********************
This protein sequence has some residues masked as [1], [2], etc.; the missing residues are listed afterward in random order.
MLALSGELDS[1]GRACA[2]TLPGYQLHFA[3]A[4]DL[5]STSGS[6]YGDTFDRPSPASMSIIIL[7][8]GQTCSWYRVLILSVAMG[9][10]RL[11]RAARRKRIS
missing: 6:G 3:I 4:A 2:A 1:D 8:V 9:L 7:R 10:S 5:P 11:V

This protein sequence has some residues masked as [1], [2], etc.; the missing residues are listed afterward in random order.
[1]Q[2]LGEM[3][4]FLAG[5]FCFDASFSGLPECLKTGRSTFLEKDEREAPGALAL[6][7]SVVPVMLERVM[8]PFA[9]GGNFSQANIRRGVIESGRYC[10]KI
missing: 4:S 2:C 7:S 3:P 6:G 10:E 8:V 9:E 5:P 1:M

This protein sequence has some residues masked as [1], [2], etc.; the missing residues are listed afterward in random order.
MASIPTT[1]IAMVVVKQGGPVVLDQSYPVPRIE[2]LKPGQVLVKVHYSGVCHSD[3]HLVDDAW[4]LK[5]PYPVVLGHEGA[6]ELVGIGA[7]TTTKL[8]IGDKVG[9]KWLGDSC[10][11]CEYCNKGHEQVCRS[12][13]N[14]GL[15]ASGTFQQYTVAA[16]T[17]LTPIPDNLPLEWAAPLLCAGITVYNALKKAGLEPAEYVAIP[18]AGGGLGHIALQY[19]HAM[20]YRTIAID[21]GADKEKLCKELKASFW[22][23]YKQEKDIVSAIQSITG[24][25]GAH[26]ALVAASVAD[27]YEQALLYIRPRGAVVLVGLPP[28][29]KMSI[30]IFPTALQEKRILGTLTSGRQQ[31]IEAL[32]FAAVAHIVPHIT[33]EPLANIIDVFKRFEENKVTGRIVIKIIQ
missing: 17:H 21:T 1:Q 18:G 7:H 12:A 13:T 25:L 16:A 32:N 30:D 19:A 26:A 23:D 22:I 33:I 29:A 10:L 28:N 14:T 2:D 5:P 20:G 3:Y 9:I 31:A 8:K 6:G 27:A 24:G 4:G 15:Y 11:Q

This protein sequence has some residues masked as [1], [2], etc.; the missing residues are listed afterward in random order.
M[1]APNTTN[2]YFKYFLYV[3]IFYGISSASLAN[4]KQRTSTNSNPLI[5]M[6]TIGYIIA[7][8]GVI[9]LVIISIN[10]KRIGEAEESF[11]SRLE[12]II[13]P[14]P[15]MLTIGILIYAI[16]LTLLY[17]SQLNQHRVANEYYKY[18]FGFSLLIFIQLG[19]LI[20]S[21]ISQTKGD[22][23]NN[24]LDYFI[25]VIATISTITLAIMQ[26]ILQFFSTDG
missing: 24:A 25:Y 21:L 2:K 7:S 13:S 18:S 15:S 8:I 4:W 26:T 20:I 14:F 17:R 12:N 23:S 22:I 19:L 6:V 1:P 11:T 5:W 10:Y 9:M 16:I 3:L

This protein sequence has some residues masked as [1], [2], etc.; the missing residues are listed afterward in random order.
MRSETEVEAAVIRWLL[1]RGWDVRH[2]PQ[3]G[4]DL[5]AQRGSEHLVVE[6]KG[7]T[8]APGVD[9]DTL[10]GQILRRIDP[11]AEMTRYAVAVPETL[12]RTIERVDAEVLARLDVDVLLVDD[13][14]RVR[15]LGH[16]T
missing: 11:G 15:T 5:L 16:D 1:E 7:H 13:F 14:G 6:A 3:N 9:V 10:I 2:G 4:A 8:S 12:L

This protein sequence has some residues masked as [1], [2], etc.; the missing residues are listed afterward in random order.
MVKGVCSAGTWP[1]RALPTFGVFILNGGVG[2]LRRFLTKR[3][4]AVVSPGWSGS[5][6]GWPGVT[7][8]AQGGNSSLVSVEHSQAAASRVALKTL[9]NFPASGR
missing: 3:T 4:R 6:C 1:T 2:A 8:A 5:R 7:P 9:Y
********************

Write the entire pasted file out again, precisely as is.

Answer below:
This protein sequence has some residues masked as [1], [2], etc.; the missing residues are listed afterward in random order.
MLALSGELDS[1]GRACA[2]TLPGYQLHFA[3]A[4]DL[5]STSGS[6]YGDTFDRPSPASMSIIIL[7][8]GQTCSWYRVLILSVAMG[9][10]RL[11]RAARRKRIS
missing: 6:G 3:I 4:A 2:A 1:D 8:V 9:L 7:R 10:S 5:P 11:V

This protein sequence has some residues masked as [1], [2], etc.; the missing residues are listed afterward in random order.
[1]Q[2]LGEM[3][4]FLAG[5]FCFDASFSGLPECLKTGRSTFLEKDEREAPGALAL[6][7]SVVPVMLERVM[8]PFA[9]GGNFSQANIRRGVIESGRYC[10]KI
missing: 4:S 2:C 7:S 3:P 6:G 10:E 8:V 9:E 5:P 1:M

This protein sequence has some residues masked as [1], [2], etc.; the missing residues are listed afterward in random order.
MASIPTT[1]IAMVVVKQGGPVVLDQSYPVPRIE[2]LKPGQVLVKVHYSGVCHSD[3]HLVDDAW[4]LK[5]PYPVVLGHEGA[6]ELVGIGA[7]TTTKL[8]IGDKVG[9]KWLGDSC[10][11]CEYCNKGHEQVCRS[12][13]N[14]GL[15]ASGTFQQYTVAA[16]T[17]LTPIPDNLPLEWAAPLLCAGITVYNALKKAGLEPAEYVAIP[18]AGGGLGHIALQY[19]HAM[20]YRTIAID[21]GADKEKLCKELKASFW[22][23]YKQEKDIVSAIQSITG[24][25]GAH[26]ALVAASVAD[27]YEQALLYIRPRGAVVLVGLPP[28][29]KMSI[30]IFPTALQEKRILGTLTSGRQQ[31]IEAL[32]FAAVAHIVPHIT[33]EPLANIIDVFKRFEENKVTGRIVIKIIQ
missing: 17:H 21:T 1:Q 18:G 7:H 12:A 13:T 25:L 16:A 32:N 30:D 19:A 26:A 23:D 22:I 33:I 29:A 10:L 28:N 14:T 2:D 5:P 20:G 3:Y 9:I 31:A 8:K 6:G 27:A 24:G 4:G 15:Y 11:Q

This protein sequence has some residues masked as [1], [2], etc.; the missing residues are listed afterward in random order.
M[1]APNTTN[2]YFKYFLYV[3]IFYGISSASLAN[4]KQRTSTNSNPLI[5]M[6]TIGYIIA[7][8]GVI[9]LVIISIN[10]KRIGEAEESF[11]SRLE[12]II[13]P[14]P[15]MLTIGILIYAI[16]LTLLY[17]SQLNQHRVANEYYKY[18]FGFSLLIFIQLG[19]LI[20]S[21]ISQTKGD[22][23]NN[24]LDYFI[25]VIATISTITLAIMQ[26]ILQFFSTDG
missing: 24:A 25:Y 21:L 2:K 7:S 13:S 18:S 15:S 8:I 4:W 26:T 20:I 14:F 17:R 12:N 23:S 22:I 19:L 6:V 1:P 11:T 5:W 10:Y 9:M 16:I 3:L

This protein sequence has some residues masked as [1], [2], etc.; the missing residues are listed afterward in random order.
MRSETEVEAAVIRWLL[1]RGWDVRH[2]PQ[3]G[4]DL[5]AQRGSEHLVVE[6]KG[7]T[8]APGVD[9]DTL[10]GQILRRIDP[11]AEMTRYAVAVPETL[12]RTIERVDAEVLARLDVDVLLVDD[13][14]RVR[15]LGH[16]T
missing: 11:G 15:T 5:L 16:D 1:E 7:H 13:F 14:G 6:A 3:N 9:V 10:I 2:G 4:A 8:S 12:L

This protein sequence has some residues masked as [1], [2], etc.; the missing residues are listed afterward in random order.
MVKGVCSAGTWP[1]RALPTFGVFILNGGVG[2]LRRFLTKR[3][4]AVVSPGWSGS[5][6]GWPGVT[7][8]AQGGNSSLVSVEHSQAAASRVALKTL[9]NFPASGR
missing: 3:T 4:R 6:C 1:T 2:A 8:A 5:R 7:P 9:Y